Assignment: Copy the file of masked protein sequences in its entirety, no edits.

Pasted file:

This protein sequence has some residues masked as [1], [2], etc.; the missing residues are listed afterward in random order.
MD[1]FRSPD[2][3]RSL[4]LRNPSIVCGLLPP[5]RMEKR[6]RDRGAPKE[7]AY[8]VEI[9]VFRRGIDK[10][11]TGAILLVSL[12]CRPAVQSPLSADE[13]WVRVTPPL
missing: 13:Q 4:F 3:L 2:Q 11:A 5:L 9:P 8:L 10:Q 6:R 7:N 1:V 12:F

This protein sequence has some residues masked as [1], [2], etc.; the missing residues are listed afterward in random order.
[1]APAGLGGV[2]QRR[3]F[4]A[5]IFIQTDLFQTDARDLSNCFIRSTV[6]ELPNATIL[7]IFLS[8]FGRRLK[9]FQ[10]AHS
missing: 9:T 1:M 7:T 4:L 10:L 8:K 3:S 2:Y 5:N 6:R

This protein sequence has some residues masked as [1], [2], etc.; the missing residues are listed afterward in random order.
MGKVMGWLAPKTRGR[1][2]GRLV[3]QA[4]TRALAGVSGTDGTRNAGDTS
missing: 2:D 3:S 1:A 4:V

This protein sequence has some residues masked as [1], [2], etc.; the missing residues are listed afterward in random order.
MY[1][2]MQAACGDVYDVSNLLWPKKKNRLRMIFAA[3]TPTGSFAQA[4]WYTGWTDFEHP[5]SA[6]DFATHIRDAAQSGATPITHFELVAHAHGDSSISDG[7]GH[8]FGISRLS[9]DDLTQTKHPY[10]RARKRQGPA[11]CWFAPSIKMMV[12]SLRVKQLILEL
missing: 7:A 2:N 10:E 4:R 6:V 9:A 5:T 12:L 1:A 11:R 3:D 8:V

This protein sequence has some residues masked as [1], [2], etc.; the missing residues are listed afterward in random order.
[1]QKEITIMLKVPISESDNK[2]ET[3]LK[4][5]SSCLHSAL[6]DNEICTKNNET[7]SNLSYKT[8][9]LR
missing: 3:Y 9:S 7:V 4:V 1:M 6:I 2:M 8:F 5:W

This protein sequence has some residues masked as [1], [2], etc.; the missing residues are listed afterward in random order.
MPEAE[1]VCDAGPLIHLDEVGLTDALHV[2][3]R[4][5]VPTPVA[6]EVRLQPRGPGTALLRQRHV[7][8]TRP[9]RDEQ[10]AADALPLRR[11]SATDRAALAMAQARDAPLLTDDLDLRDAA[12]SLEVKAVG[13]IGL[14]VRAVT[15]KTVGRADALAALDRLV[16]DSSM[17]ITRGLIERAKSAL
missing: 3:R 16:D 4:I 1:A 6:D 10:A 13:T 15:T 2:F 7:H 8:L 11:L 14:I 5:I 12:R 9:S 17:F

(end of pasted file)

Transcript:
This protein sequence has some residues masked as [1], [2], etc.; the missing residues are listed afterward in random order.
MD[1]FRSPD[2][3]RSL[4]LRNPSIVCGLLPP[5]RMEKR[6]RDRGAPKE[7]AY[8]VEI[9]VFRRGIDK[10][11]TGAILLVSL[12]CRPAVQSPLSADE[13]WVRVTPPL
missing: 13:Q 4:F 3:L 2:Q 11:A 5:L 9:P 8:L 10:Q 6:R 7:N 1:V 12:F

This protein sequence has some residues masked as [1], [2], etc.; the missing residues are listed afterward in random order.
[1]APAGLGGV[2]QRR[3]F[4]A[5]IFIQTDLFQTDARDLSNCFIRSTV[6]ELPNATIL[7]IFLS[8]FGRRLK[9]FQ[10]AHS
missing: 9:T 1:M 7:T 4:L 10:L 8:K 3:S 2:Y 5:N 6:R

This protein sequence has some residues masked as [1], [2], etc.; the missing residues are listed afterward in random order.
MGKVMGWLAPKTRGR[1][2]GRLV[3]QA[4]TRALAGVSGTDGTRNAGDTS
missing: 2:D 3:S 1:A 4:V

This protein sequence has some residues masked as [1], [2], etc.; the missing residues are listed afterward in random order.
MY[1][2]MQAACGDVYDVSNLLWPKKKNRLRMIFAA[3]TPTGSFAQA[4]WYTGWTDFEHP[5]SA[6]DFATHIRDAAQSGATPITHFELVAHAHGDSSISDG[7]GH[8]FGISRLS[9]DDLTQTKHPY[10]RARKRQGPA[11]CWFAPSIKMMV[12]SLRVKQLILEL
missing: 7:A 2:N 10:E 4:R 6:V 9:A 5:T 12:L 1:A 11:R 3:D 8:V

This protein sequence has some residues masked as [1], [2], etc.; the missing residues are listed afterward in random order.
[1]QKEITIMLKVPISESDNK[2]ET[3]LK[4][5]SSCLHSAL[6]DNEICTKNNET[7]SNLSYKT[8][9]LR
missing: 3:Y 9:S 7:V 4:V 1:M 6:I 2:M 8:F 5:W

This protein sequence has some residues masked as [1], [2], etc.; the missing residues are listed afterward in random order.
MPEAE[1]VCDAGPLIHLDEVGLTDALHV[2][3]R[4][5]VPTPVA[6]EVRLQPRGPGTALLRQRHV[7][8]TRP[9]RDEQ[10]AADALPLRR[11]SATDRAALAMAQARDAPLLTDDLDLRDAA[12]SLEVKAVG[13]IGL[14]VRAVT[15]KTVGRADALAALDRLV[16]DSSM[17]ITRGLIERAKSAL
missing: 3:R 16:D 4:I 1:A 6:D 10:A 13:T 15:T 2:F 7:H 8:L 11:L 14:I 5:I 12:R 9:S 17:F